China's reputation takes a well-deserved global hit


If there is a silver lining to the pandemic that has killed more than a million people and crashed the global economy, it’s that people around the world are finally waking up to China’s evil.

A new Pew Research Center poll found that thanks to its dishonest and reckless handling of the coronavirus, opinions toward China have taken a hit around the world this year. Conducted via phone between June 10 and Aug. 13, the poll surveyed more than 14,000 adults in 14 countries and found double-digit increases in the number of people viewing China unfavorably. According to Pew, 81% of Australians, 74% of Britons, 73% of Americans, and 71% of Germans now view China poorly.

This news is not going down well in Beijing, which is responding with typical arrogance to the results. The Chinese Communist Party’s primary Western-focused propagandist declared, “We don’t want bad relations with Western countries, nor will we exchange our national interests for their goodwill. Their goodwill is not so valuable.”

Though the coronavirus obviously was a major factor in China’s growing unpopularity, it would be a mistake to blame this poll solely on the virus. It’s true that Beijing mishandled it and even concealed the early outbreak in the city of Wuhan. We are confident that as more comes to light on what Beijing knew about the virus and when it knew it, China’s reputation will take an even heavier hit. But China’s deteriorating reputation reflects its much broader disdain for the international community and its norms.

Evidence for this disdain is varied and overwhelming. Beijing demands, for example, that foreign businesses sacrifice their secrets in exchange for access to its 1.4 billion-person market; steals more than $100 billion a year of intellectual property; introduces tariffs on foreign goods simply to retaliate against nations that have drawn attention to its shabby human rights record; stole most of the South China Sea and works to sever India from its northern territory; bullies poorer nations, many in Africa, by offering investment only in return for political deference and cronyism. Oh, also, Beijing exploited the early shortages during the pandemic to sell billions of dollars worth of flawed personal protective equipment.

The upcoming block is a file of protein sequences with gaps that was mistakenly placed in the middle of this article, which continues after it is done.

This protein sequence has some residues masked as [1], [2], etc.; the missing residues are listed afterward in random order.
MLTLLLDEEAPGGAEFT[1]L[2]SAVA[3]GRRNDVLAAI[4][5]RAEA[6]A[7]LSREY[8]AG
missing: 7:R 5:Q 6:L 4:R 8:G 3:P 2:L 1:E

Seeping through all of this activity is the Chinese Communist Party’s arrogance. It believes or behaves as though it believes that it can do no wrong. Where politicians or peoples complain about being treated unfairly, Beijing accuses them of deception or injustice. Foreign ministries the world over have become accustomed to Beijing’s “wolf warrior” diplomats taking to Twitter to launch fake news attacks against them. This rudeness is the rule when it comes to China’s contact with the world. Even the normally stoic diplomacy of Queen Elizabeth II has been tested here. Following a 2015 state visit by Xi Jinping to Britain, the queen was heard telling a police officer that the Chinese delegation was “very rude” and that it was “bad luck” she had been responsible for their security during the trip.

The simple truth is that the more the world sees of Communist China, the more it comes to dislike. For all its promises of investment and mutual benefit, people are realizing that China’s truest offer is one only of arrogant hegemony. Unless and until Xi’s regime starts showing the rest of the world the respect it deserves, China’s reputation will decline yet further.

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